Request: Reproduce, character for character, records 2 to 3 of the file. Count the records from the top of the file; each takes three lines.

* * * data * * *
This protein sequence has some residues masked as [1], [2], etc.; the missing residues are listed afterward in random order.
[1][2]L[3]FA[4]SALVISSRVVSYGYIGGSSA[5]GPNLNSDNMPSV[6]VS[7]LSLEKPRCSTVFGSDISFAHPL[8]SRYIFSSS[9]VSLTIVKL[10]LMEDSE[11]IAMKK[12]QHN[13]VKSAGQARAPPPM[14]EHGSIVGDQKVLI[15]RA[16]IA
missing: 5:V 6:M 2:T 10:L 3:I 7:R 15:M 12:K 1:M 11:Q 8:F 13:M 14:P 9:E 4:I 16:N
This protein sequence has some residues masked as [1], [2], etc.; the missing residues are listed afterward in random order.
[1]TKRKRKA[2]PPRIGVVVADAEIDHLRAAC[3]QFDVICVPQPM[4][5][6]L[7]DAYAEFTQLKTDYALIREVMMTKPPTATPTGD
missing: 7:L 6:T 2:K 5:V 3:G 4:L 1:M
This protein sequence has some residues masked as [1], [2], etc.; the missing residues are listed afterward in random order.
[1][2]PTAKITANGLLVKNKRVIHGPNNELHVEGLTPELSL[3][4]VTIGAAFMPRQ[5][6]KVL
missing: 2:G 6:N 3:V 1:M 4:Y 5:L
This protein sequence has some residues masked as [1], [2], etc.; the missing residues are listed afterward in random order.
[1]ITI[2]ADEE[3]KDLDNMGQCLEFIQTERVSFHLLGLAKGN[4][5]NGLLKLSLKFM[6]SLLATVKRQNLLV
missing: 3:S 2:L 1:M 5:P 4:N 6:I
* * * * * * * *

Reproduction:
This protein sequence has some residues masked as [1], [2], etc.; the missing residues are listed afterward in random order.
[1]TKRKRKA[2]PPRIGVVVADAEIDHLRAAC[3]QFDVICVPQPM[4][5][6]L[7]DAYAEFTQLKTDYALIREVMMTKPPTATPTGD
missing: 7:L 6:T 2:K 5:V 3:G 4:L 1:M
This protein sequence has some residues masked as [1], [2], etc.; the missing residues are listed afterward in random order.
[1][2]PTAKITANGLLVKNKRVIHGPNNELHVEGLTPELSL[3][4]VTIGAAFMPRQ[5][6]KVL
missing: 2:G 6:N 3:V 1:M 4:Y 5:L